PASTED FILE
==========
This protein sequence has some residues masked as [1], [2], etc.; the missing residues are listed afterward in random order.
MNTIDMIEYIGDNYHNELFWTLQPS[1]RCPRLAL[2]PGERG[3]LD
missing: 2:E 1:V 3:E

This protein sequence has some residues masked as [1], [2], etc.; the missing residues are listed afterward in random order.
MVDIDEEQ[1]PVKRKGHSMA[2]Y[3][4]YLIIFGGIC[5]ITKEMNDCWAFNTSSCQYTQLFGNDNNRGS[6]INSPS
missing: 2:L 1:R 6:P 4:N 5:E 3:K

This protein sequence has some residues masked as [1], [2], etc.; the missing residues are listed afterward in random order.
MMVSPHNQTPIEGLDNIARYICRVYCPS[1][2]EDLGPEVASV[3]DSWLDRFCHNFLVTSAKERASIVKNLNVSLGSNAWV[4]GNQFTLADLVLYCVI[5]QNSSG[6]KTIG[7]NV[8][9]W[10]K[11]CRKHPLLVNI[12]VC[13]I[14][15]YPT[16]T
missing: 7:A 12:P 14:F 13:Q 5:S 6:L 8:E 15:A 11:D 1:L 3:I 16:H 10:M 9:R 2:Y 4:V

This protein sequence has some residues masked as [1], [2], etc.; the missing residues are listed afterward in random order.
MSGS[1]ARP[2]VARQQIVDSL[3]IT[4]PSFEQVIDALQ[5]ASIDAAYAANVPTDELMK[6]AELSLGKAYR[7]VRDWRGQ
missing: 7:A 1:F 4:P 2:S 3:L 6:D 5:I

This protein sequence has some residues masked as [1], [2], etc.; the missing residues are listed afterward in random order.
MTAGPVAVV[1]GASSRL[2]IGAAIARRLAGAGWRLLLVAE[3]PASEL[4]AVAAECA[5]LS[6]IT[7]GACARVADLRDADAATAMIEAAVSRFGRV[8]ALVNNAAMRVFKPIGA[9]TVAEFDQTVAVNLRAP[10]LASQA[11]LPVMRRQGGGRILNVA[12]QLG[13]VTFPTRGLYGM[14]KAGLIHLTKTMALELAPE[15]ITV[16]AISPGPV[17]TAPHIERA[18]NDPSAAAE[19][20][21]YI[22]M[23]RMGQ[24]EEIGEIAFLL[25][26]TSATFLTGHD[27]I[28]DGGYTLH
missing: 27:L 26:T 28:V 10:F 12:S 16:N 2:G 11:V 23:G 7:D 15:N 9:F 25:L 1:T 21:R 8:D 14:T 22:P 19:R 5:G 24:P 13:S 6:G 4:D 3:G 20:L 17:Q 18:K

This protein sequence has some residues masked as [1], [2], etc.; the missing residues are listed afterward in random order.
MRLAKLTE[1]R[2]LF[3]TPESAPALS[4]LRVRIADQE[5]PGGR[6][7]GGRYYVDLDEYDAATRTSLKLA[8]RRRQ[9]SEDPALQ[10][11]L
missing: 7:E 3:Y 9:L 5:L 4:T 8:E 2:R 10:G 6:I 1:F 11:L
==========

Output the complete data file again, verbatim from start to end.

This protein sequence has some residues masked as [1], [2], etc.; the missing residues are listed afterward in random order.
MNTIDMIEYIGDNYHNELFWTLQPS[1]RCPRLAL[2]PGERG[3]LD
missing: 2:E 1:V 3:E

This protein sequence has some residues masked as [1], [2], etc.; the missing residues are listed afterward in random order.
MVDIDEEQ[1]PVKRKGHSMA[2]Y[3][4]YLIIFGGIC[5]ITKEMNDCWAFNTSSCQYTQLFGNDNNRGS[6]INSPS
missing: 2:L 1:R 6:P 4:N 5:E 3:K

This protein sequence has some residues masked as [1], [2], etc.; the missing residues are listed afterward in random order.
MMVSPHNQTPIEGLDNIARYICRVYCPS[1][2]EDLGPEVASV[3]DSWLDRFCHNFLVTSAKERASIVKNLNVSLGSNAWV[4]GNQFTLADLVLYCVI[5]QNSSG[6]KTIG[7]NV[8][9]W[10]K[11]CRKHPLLVNI[12]VC[13]I[14][15]YPT[16]T
missing: 7:A 12:P 14:F 13:Q 5:S 6:L 8:E 15:A 11:D 1:L 3:I 16:H 10:M 9:R 2:Y 4:V

This protein sequence has some residues masked as [1], [2], etc.; the missing residues are listed afterward in random order.
MSGS[1]ARP[2]VARQQIVDSL[3]IT[4]PSFEQVIDALQ[5]ASIDAAYAANVPTDELMK[6]AELSLGKAYR[7]VRDWRGQ
missing: 7:A 1:F 4:P 2:S 3:L 6:D 5:I

This protein sequence has some residues masked as [1], [2], etc.; the missing residues are listed afterward in random order.
MTAGPVAVV[1]GASSRL[2]IGAAIARRLAGAGWRLLLVAE[3]PASEL[4]AVAAECA[5]LS[6]IT[7]GACARVADLRDADAATAMIEAAVSRFGRV[8]ALVNNAAMRVFKPIGA[9]TVAEFDQTVAVNLRAP[10]LASQA[11]LPVMRRQGGGRILNVA[12]QLG[13]VTFPTRGLYGM[14]KAGLIHLTKTMALELAPE[15]ITV[16]AISPGPV[17]TAPHIERA[18]NDPSAAAE[19][20][21]YI[22]M[23]RMGQ[24]EEIGEIAFLL[25][26]TSATFLTGHD[27]I[28]DGGYTLH
missing: 27:L 26:T 28:V 10:F 12:S 16:N 2:G 11:V 23:G 7:D 15:N 9:F 25:L 1:T 21:R 8:D 14:T 22:P 19:R 5:G 24:P 13:S 6:G 4:D 3:G 20:L 17:Q 18:K

This protein sequence has some residues masked as [1], [2], etc.; the missing residues are listed afterward in random order.
MRLAKLTE[1]R[2]LF[3]TPESAPALS[4]LRVRIADQE[5]PGGR[6][7]GGRYYVDLDEYDAATRTSLKLA[8]RRRQ[9]SEDPALQ[10][11]L
missing: 7:E 3:Y 9:L 5:L 4:T 8:E 2:R 10:G 6:I 1:F 11:L